SoftBank and Deutsche Telekom close to reaching T-Mobile deal?

Smartphone users in the United States are quite familiar with the big four carriers by now, and while the presence of these companies can sometimes feel like an anchor in an otherwise turbulent industry, we’ve seen more than a few efforts to shake things up and change the pecking order a little. Those have included plans like AT&T’s failed attempt to purchase T-Mobile a few years back. More recently, we’ve been looking at the possibility of Sprint and T-Mobile merging, and despite recent comments from the CEO of T-Mobile parent company Deutsche Telekom, claiming that no sale was in the immediate future, a new report out today insists that the deal’s nearly done.

Let’s back up for a moment: Japanese carrier SoftBank began an effort to purchase Sprint in late 2012, and after some stumbling blocks it ultimately was able to close the deal, holding eighty percent ownership of Sprint. Now SoftBank’s after T-Mobile, too, and while this deal also looked like it was facing resistance, insider reports now assert that Deutsche Telekom is close to accepting SoftBank’s offer, and the two companies are working out the finer details.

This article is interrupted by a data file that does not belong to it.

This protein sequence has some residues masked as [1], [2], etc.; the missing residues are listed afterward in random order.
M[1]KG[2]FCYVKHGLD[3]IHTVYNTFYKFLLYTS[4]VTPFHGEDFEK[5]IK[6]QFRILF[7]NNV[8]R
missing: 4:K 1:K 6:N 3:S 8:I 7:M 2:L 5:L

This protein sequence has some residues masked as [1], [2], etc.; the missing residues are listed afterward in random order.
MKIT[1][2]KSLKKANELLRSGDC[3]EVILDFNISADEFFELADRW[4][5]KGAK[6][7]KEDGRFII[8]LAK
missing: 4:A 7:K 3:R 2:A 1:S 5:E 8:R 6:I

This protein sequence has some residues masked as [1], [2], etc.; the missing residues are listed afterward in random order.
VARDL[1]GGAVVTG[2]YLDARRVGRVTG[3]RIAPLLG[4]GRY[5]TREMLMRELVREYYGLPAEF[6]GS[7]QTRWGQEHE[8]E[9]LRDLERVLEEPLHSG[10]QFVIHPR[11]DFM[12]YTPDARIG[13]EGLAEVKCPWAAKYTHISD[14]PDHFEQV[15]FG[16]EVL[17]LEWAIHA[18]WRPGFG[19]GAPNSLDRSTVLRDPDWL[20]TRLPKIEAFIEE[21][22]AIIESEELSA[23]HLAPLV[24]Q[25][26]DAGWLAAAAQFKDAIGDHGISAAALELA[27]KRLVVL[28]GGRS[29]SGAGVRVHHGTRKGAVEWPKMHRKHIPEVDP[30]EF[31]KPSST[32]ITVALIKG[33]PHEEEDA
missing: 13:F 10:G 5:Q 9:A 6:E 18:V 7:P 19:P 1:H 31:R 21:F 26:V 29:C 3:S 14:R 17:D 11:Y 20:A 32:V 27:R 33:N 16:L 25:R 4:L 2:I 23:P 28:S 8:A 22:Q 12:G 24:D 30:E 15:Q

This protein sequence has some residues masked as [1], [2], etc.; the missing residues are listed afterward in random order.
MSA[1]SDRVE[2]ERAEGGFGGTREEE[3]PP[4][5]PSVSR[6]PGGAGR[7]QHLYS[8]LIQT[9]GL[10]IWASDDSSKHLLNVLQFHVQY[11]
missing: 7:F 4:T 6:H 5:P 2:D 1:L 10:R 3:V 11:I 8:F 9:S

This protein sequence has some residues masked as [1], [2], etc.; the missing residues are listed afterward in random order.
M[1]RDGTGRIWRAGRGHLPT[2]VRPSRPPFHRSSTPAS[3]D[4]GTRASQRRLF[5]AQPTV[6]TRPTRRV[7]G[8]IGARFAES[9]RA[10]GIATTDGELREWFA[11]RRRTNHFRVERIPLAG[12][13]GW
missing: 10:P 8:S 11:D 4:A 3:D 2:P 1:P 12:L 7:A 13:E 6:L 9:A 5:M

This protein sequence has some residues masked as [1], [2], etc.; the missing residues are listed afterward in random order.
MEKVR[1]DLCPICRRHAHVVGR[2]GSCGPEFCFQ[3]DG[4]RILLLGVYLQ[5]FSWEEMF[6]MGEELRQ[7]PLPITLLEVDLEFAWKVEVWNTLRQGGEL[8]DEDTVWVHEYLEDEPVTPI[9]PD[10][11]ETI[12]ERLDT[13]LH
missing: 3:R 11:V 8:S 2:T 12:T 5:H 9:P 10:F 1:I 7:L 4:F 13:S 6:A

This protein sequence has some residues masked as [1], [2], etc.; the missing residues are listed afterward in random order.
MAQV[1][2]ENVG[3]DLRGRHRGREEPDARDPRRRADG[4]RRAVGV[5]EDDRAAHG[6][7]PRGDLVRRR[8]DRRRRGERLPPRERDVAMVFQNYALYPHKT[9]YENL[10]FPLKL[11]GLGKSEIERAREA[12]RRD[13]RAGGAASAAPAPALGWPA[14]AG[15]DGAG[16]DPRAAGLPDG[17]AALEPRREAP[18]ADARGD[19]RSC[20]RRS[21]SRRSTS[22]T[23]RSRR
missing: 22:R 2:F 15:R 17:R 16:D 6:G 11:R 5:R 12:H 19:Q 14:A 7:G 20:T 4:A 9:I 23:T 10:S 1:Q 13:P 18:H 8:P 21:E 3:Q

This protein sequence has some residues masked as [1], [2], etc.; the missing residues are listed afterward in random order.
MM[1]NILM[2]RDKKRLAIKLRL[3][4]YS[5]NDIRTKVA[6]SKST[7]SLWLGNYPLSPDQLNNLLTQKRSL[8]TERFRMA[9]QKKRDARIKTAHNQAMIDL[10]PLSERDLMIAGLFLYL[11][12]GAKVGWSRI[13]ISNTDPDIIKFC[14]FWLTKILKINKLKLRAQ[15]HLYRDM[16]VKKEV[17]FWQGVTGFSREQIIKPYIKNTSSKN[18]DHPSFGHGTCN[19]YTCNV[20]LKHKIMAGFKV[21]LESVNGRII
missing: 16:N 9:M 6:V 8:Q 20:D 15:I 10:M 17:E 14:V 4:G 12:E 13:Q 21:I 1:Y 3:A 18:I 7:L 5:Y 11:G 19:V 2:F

Still, it’s important to remember that even if this information is accurate, there’s a lot more to making this happen than simply Deutsche Telekom agreeing to sell; the very same government regulatory oversight that was so problematic for the AT&T/T-Mobile deal would still need to be faced, and while the idea of two smaller carriers like Sprint and T-Mobile joining forces to compete against the larger players might be an easier sell, approval is far from a certainty.

Source: Reuters
Via: TmoNews

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About The Author
Stephen Schenck
Stephen has been writing about electronics since 2008, which only serves to frustrate him that he waited so long to combine his love of gadgets and his degree in writing. In his spare time, he collects console and arcade game hardware, is a motorcycle enthusiast, and enjoys trapping blue crabs. Stephen's first mobile device was a 624 MHz Dell Axim X30, which he's convinced is still a viable platform. Stephen longs for a market where phones are sold independently of service, and bandwidth is cheap and plentiful; he's not holding his breath. In the meantime, he devours smartphone news and tries to sort out the juicy bits Read more about Stephen Schenck!